[This is my presentation for the Media140 Sydney panel “Do Journos Do it Better? Journalists in SocMedia Communities”. This is being posted here automatically, at 5pm, just as the panel is scheduled to start. Given that sessions earlier in the day may cover similar ground, I may well re-word things as I go.]
“Do journos do it better?” Do journos do what better? I think this is actually the more interesting question: What is it that journalists actually do in our society?
Or, to stick with the question, what do they do in “social media communities” — although as I’ll explain, all communities are “social media communities”?
Now if I were presenting an Oscar I’d start by quoting the dictionary. “The Macquarie Dictionary defines ‘journalist’ as ‘someone engaged in journalism’.”
However “journalism” in turn is glossed as “the occupation of writing for, editing, and producing newspapers and other periodicals, and television and radio shows”.
So the question as stated is meaningless. Of course journalists are better at “It” — journalism — because they’re the ones doing it. If you’re not a journalist you’re not doing journalism, therefore you’re not merely bad at it, you’re not even doing it at all!
This is why I think the whole bloggers versus journalists debate was and still is so incredibly stupid. Both sets of people are doing much the same thing — creating words and pictures, probably about current events, maybe for money, maybe for the love of it or for professional status. Maybe they’re doing it well, maybe they’re doing it badly.
But during the Industrial Age, journalism with a capital “J” ended up meaning, specifically, the employees of industrial mass-media factories — especially newspapers. Employees whose jobs were to create the specific widgets of news needed by a production line — a five-paragraph story, a 30-second radio news item or whatever.
Or, with respect to my friends at the MEAA, “journalist” meant membership of a certain trade union.
Now, coming back to that word “social” in “social media”…
Humans are social critters. We’re inquisitive. We’re hard-wired to look for ways of understanding the world, to find out what others are up to, and slot it all into a coherent narrative. Society provides mechanisms to meet that demand.
At one end of the spectrum there’s a folk craft called “gossip” — and as anthropologist Robin Dunbar has pointed out, gossip is central to keeping societies running smoothly.
Up the other end we’ve got big institutions like the Church, Science and The Media constructing narratives they call, respectively, Belief, Knowledge and News. All of them, when threatened, refer to their narratives as “The Truth”.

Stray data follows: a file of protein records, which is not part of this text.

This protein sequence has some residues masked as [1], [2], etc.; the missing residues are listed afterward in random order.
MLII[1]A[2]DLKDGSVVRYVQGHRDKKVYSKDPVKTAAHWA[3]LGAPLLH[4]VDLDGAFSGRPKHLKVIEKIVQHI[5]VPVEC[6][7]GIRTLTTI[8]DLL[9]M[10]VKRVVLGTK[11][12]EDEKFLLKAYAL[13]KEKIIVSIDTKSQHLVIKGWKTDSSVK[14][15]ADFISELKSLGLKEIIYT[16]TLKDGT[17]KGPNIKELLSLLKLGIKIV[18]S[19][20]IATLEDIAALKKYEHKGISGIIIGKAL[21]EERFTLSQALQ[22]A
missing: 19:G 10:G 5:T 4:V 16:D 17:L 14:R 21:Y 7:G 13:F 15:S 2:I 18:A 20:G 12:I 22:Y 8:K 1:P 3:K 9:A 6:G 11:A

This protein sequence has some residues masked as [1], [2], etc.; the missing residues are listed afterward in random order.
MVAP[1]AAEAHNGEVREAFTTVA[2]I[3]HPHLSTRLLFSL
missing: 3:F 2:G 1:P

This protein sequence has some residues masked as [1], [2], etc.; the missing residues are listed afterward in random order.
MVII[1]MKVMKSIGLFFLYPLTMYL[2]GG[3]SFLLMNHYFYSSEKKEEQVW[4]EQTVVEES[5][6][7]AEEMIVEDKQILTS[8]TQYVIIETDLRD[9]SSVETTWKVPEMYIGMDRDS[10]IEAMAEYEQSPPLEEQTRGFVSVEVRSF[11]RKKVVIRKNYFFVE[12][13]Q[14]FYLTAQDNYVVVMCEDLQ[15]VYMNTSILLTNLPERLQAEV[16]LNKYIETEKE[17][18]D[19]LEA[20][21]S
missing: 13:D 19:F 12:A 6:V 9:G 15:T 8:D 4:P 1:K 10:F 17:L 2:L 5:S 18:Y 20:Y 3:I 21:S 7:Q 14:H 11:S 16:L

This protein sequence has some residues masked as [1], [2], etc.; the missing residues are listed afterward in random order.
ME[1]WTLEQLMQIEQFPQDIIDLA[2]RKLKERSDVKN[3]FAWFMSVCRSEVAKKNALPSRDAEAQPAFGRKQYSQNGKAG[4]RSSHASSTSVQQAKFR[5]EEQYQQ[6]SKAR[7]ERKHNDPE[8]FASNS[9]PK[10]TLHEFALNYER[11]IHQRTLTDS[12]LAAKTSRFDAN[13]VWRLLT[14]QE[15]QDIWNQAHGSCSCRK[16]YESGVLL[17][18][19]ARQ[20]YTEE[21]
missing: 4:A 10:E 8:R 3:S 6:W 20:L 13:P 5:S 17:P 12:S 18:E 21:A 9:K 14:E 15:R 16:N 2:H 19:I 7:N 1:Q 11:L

Between them, folk practitioners and professionals and everyone in between manufacture enough news to fill our recommended daily intake. All choose from thousands of events those that support the narrative they want to construct — for whatever ultimate goal.
In the Industrial Age, only the big end of town was visible, with its cathedrals and newsagents. Everything else happened in small groups — socially! — and was ephemeral. We heard some juicy gossip, we laughed and smirked and, later, we exchanged knowing winks, but it wasn’t written down anywhere.
That’s changed. In the digital age, all that folk media — which I say again, has always been there — is now visible. Public. Permanent. Searchable. And pretty much everyone has, or soon will have, the tools for creating those permanent forms of media.
Eric S Raymond is one of the giants of open source software development. In 1997 he presented a paper called The Cathedral and the Bazaar which contrasted the traditional closed-shop process of developing software — the cathedral, where each release was packaged up with a big red ribbon before the public saw it — to the seemingly chaotic process of open source development, where everything happens in public, warts and all.
Until now, journalism — the making of news — has worked on that cathedral model. Journalists beaver away in their media factories and The Story is bestowed upon the grateful citizenry. You were told what the narrative was.
Now, though, the citizens are using new, cheap tools to figure out the narrative for themselves. In the eyes of an old-fashioned journalist it looks messy, “unprofessional”. The term “citizen journalist” grates. This is not journalism, they think — because it isn’t. It isn’t how they, as employees of media factories, do things.
An example to illustrate my point: the dust storm of 23 September. What was the journalists’ role in developing that narrative?
Well for a start, the dust storm actually started the day before in places like Broken Hill. But because industrial-scale news travels east to west in this country, it wasn’t officially a story until it hit the Sydney-based media factories.
On that morning, everyone woke up to an orange sky and started talking about it. Through their own conversations they soon worked out the extent of the storm, and through their own photos they created a shared cultural experience.
Like ants mapping out food trails, people did this by passing signals to each other — interesting photos and factoids and emotional responses — without central control. And because they knew the people they passed them to, these messages had plenty of personal resonance.
When the industrial media factories creaked into action, maybe only minutes or an hour later, what were they adding to that process? Were they just packaging that collective narrative for the folks who aren’t yet connected to the live global hive mind?
When everyone is connected, what does the capital-J journalist do that’s worth charging money for?